MAKING DAVID INTO GOLIATH: HOW THE WORLD TURNED AGAINST ISRAEL
By Joshua Muravchik
Encounter Books, $26, 233 pages
With the media attention pivoting from the World Cup in Brazil to the latest conflict in Gaza, it seems an apt time to dredge up an old joke. Question: If the United Nations put together a soccer team, who would they play? Answer: Israel.
It’s not really a funny joke. For a joke to be “funny because it’s true,” the truth has to be fresh, and the U.N.’s monomaniacal obsession with Israel is stale, old news. It surprises no one to hear that three-quarters of all U.N. resolutions criticizing a particular country single out Israel. It would surprise no one to hear that the U.N. special rapporteur on human rights in the Palestinian territories was asked to resign by the Palestinian Authority, which alleged that he was a “partisan of Hamas.”
What might surprise the worldly observer of current affairs is to hear that it wasn’t always this way.
In “Making David into Goliath,” Joshua Muravchik takes the reader back to a time when Israel “was admired (almost) all around,” and traces and dissects the forces that turned the world against Israel. His book is a guide for those perplexed by the concerted effort to demonize and delegitimize Israel, yet not satisfied that anti-Semitism is a sufficient explanation.
The high-water mark of the world’s esteem for Israel came during the 1967 Six-Day War, when even in France supporters of Israel outnumbered Arab sympathizers 25-to-1. However, after winning that war, Israel was no longer seen as existentially imperiled in a struggle with the whole Arab world. Yasser Arafat and his Palestine Liberation Organization (PLO), with the sponsorship of Maoist China and the Soviet Union, gained a place on the global revolutionary left by refashioning their cause from a pan-Arab effort to annihilate Israel into a “progressive” movement for liberation.
That movement would have languished with the Kurds, the Tibetans and the Basques on the ash heap of unrecognized aspirations were it not for two forces: terrorism and oil. In the early 1970s, the PLO gained notoriety by staging a series of airplane hijackings, and according to its second-in-command, Abu Iyad, the PLO finally succeeded in making the world “take note of the Palestinian drama” with the murder of Israeli athletes at the 1972 Munich Olympics.
When Israel’s neighbors launched a surprise invasion in the 1973 Yom Kippur War, oil-producing Arab states threatened to cut supply to any country offering Israel assistance. The results of the embargo threat exceeded Arab expectations, fundamentally realigning “the geopolitics of the Middle East and the entire world,” according to historian Daniel Yergin.
Terrorism and oil captured the world’s attention and self-interest on behalf of the Palestinians against the Israelis, and a new breed of academics soon captured the imagination of a generation.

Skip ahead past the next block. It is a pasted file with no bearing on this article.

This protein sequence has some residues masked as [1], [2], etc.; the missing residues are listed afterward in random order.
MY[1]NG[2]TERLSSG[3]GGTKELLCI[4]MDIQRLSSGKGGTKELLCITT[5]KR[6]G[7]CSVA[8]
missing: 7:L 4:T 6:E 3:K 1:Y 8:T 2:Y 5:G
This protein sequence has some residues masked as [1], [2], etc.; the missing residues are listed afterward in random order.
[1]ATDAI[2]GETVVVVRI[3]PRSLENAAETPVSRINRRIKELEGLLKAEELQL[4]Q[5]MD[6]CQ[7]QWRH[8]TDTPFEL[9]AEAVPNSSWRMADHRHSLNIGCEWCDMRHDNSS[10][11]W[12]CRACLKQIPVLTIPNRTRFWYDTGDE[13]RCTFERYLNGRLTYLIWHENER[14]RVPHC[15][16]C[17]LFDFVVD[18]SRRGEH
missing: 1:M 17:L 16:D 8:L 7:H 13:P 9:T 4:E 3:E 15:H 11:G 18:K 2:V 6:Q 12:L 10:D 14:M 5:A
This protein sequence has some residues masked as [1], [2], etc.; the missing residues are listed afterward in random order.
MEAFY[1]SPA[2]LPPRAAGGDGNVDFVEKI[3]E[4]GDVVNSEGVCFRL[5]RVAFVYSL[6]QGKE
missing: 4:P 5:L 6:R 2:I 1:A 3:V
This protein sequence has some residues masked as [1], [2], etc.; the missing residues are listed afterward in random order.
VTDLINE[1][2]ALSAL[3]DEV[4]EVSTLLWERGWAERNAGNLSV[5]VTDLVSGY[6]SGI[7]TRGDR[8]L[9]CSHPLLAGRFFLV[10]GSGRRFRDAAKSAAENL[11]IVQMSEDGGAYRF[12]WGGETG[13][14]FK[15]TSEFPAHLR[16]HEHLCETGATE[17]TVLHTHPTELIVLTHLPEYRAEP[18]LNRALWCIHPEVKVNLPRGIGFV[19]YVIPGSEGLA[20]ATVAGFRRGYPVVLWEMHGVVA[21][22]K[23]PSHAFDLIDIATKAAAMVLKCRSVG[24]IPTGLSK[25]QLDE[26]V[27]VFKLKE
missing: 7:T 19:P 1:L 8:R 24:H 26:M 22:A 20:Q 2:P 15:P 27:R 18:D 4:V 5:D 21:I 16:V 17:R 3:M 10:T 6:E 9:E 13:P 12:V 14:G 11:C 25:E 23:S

The now-deceased Columbia professor Edward Said, whom Mr. Muravchik skillfully deconstructs as an intellectual charlatan, transformed the Marxist notion of class struggle into a narrative of imperial racism by portraying the oppressed “Oriental” other as “the epitome of the dark skinned; Muslims as the representative Orientals, Arabs as the essential Muslims; and finally, Palestinians as the ultimate Arabs. Abracadabra, Israel, in conflict with the Palestinians, was transformed from a redemptive refuge from 2,000 years of persecution to the very embodiment of white supremacy.”
Prominent academics traveled down the rabbit hole burrowed by Said. Judith Butler, a professor of “critical theory” whose books on gender, queer studies and feminism are widely assigned in American universities, declared, “understanding Hamas/Hezbollah as social movements that are progressive, that are on the left, that are part of a global left, is extremely important” — never mind their opinions on women and gays. These dissonant underpinnings, which don’t withstand an instant of common-sense scrutiny, have become received wisdom by the professoriate writ large.
Thus, Israel finds itself on the wrong side of the global left. When college students see that their professors are en masse antagonistic toward Israel, it’s easier to imagine that it’s enlightened opinion rather than mass moral myopia. When study after study by organizations with nice-sounding names like Human Rights Watch issue reports condemning Israel, it’s easier to imagine that they’re working in good faith than to research and realize that they fundraise in Saudi Arabia off of their work in Gaza.
Moreover, when nearly every country in the world is saying the same thing, it can seem more intuitively sensible that they are onto something, rather than that they all hate Jews.
There is more to the world’s hatred of Israel than anti-Semitism, and anyone seeking a cogent explanation should read “Making David into Goliath” to understand what’s really at work.
Max Eden is a research associate at the American Enterprise Institute.